I visited Shanghai for the first time in September, and wow… What a great city! I loved the blend of ancient and modern, East and West, urban grittiness and refined taste. Sophistication just oozed from every corner. I found myself simply walking and walking, coming upon one charming street after another.

I have to confess, there was so much to take in, at times I just did not care to make food a priority (yes, there is such a time). And with the combination of the city being more expensive, my husband working a lot, and the variety of pretty good international food available there, we ended up getting quick meals mostly around the French concession neighborhood where we were staying. So I must shamefacedly admit that our eating adventures in Shanghai were so pathetic, there’s really only one place worth reporting back on. But it’s a pretty fantastic one.

We initially came upon Yang’s Fried Dumpling by accident. We were trying to get to Jia Jia Tong Bao, which is famous for its xiaolongbao, the revered Shanghai soup dumpling. But Jia Jia had a really long line out the door, and when we glanced across the street, we spotted a server scooping up nearly tennis-ball-sized fried dumplings from a big round tray. They looked so good, we immediately abandoned our original plan and opted to go across the street instead.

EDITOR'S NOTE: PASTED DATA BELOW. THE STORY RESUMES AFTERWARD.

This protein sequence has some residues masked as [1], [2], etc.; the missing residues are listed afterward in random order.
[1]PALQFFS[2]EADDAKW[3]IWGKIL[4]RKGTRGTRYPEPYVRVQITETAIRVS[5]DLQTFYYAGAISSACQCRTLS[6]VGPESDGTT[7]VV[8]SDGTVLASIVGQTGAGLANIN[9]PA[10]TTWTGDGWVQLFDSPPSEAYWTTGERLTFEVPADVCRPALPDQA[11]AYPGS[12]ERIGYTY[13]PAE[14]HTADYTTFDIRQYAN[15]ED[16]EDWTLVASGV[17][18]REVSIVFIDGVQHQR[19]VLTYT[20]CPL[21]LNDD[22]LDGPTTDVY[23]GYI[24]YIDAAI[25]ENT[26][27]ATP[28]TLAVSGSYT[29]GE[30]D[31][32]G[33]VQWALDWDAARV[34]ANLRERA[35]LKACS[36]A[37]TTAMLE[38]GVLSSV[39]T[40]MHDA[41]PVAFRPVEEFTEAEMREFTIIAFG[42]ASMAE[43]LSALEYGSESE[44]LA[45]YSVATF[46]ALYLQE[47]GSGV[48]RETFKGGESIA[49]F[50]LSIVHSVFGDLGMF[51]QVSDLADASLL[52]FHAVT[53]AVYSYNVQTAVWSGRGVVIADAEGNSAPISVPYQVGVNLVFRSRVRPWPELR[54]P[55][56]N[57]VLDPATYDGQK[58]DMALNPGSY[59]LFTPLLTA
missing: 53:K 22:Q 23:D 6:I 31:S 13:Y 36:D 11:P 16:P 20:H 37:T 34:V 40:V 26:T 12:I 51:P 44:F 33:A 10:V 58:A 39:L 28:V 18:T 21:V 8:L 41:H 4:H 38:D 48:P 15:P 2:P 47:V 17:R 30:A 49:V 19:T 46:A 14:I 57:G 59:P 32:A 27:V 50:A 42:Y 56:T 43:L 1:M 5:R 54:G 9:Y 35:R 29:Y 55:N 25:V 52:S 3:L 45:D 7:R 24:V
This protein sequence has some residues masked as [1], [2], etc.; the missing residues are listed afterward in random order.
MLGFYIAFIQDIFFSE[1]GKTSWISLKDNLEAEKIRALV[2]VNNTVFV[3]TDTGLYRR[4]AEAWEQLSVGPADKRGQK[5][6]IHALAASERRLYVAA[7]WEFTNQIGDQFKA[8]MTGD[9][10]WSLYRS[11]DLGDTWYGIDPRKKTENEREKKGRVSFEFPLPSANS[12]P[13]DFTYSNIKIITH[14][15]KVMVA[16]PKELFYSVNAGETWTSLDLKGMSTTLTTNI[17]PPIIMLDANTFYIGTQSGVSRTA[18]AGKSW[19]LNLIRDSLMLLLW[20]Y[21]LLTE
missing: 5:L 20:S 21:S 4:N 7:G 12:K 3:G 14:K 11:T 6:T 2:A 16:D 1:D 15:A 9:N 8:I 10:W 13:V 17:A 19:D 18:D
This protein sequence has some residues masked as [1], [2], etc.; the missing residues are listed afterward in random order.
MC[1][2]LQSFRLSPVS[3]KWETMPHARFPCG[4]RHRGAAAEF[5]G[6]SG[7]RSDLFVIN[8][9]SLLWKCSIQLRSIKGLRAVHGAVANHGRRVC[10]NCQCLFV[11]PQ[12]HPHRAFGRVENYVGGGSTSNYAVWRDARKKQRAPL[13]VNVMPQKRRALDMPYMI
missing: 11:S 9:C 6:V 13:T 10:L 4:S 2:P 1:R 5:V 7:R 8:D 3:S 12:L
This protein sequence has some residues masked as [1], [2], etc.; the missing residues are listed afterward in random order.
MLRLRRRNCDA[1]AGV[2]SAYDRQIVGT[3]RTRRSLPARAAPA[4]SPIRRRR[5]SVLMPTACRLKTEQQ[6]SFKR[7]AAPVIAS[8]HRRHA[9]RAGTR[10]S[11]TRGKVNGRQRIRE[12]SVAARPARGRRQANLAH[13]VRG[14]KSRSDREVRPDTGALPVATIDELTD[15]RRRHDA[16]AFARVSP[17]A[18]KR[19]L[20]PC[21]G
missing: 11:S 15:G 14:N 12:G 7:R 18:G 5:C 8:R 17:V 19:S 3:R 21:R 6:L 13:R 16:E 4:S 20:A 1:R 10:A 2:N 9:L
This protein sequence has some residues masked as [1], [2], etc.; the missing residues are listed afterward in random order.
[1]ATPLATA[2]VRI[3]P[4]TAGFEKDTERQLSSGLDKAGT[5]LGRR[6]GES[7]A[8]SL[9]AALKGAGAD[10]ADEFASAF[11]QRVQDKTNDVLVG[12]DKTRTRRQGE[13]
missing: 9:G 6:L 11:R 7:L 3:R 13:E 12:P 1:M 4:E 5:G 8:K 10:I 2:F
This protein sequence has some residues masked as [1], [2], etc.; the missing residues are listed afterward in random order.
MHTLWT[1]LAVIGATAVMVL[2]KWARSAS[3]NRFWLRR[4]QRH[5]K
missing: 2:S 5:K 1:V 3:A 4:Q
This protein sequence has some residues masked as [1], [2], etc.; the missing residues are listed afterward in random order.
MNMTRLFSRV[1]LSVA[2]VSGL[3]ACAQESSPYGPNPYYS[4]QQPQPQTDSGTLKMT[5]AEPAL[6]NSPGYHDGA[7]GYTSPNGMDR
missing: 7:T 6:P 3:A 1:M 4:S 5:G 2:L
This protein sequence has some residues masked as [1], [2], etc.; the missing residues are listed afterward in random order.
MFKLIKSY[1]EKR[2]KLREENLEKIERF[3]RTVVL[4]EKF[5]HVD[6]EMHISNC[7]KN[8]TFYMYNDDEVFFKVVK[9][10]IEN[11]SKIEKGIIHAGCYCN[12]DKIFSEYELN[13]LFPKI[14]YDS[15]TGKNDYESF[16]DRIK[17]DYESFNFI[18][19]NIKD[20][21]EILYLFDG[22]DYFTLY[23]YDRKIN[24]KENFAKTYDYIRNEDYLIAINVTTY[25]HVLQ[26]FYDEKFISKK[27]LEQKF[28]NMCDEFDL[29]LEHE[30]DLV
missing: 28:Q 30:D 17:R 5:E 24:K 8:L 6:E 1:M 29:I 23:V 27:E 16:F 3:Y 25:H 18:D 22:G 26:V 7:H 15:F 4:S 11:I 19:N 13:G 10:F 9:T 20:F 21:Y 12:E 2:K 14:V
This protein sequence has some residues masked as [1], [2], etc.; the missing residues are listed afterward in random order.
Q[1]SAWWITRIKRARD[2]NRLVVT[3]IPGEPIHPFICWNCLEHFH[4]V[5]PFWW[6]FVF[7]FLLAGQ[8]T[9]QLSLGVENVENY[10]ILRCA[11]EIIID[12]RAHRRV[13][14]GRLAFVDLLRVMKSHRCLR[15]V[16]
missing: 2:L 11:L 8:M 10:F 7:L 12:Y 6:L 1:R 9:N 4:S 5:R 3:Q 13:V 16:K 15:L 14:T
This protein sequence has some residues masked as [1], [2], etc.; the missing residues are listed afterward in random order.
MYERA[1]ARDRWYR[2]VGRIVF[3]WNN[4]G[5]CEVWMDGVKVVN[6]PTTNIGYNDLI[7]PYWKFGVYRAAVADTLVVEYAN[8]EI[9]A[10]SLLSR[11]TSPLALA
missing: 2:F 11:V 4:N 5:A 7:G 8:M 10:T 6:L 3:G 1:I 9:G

We were lucky at that moment, as there happened to be no line and a table free at Yang’s. Not long after we arrived, a line started forming almost as long as Jia Jia’s, and we later discovered that Yang’s is just as famous and for an equally revered Shanghai specialty: shengjian, or the fried soup dumpling.

We had a lot of fun following the dumpling-making process at Yang’s, from the dough being kneaded to glugs of oil being poured into the pan to the final sesame seed-flecked round dumplings being scraped up and slid into styrofoam boxes for customers to take on the road.

We also ordered some hot and sour pork intestine rice noodles. I think I might’ve loved this even more than the dumplings. You can hardly ever go wrong with spicy, sour, and pigs’ intestines with me.

We eventually did make it to Jia Jia Tong Bao later in the week. But since it was nearing the end of the night when we arrived, the only dumplings left were the crab and pork crab roe dumplings, which cost as much as the dumplings did at the far swankier Din Tai Fung (more on this in upcoming Beijing post). After reading another account, I suspect that it’s not that uncommon for Jia Jia to be left with only the expensive soup dumplings, and despite them being as tasty, with similarly paper-thin wrappers, as Din Tai Fung, it just didn’t seem right to shell out something like 12 USD for dumplings at a hole-in-the-wall.

Not surprisingly, after finishing our crab and pork dumplings at Jia Jia that night, we promptly headed across the street to Yang’s for another helping of their fried soup dumplings. Four dumplings for 5 yuan (75 cents)… You just can’t beat that.

Yang’s Fried Dumpling
97 Huanghe Lu
Shanghai, China
Phone: 5375 1793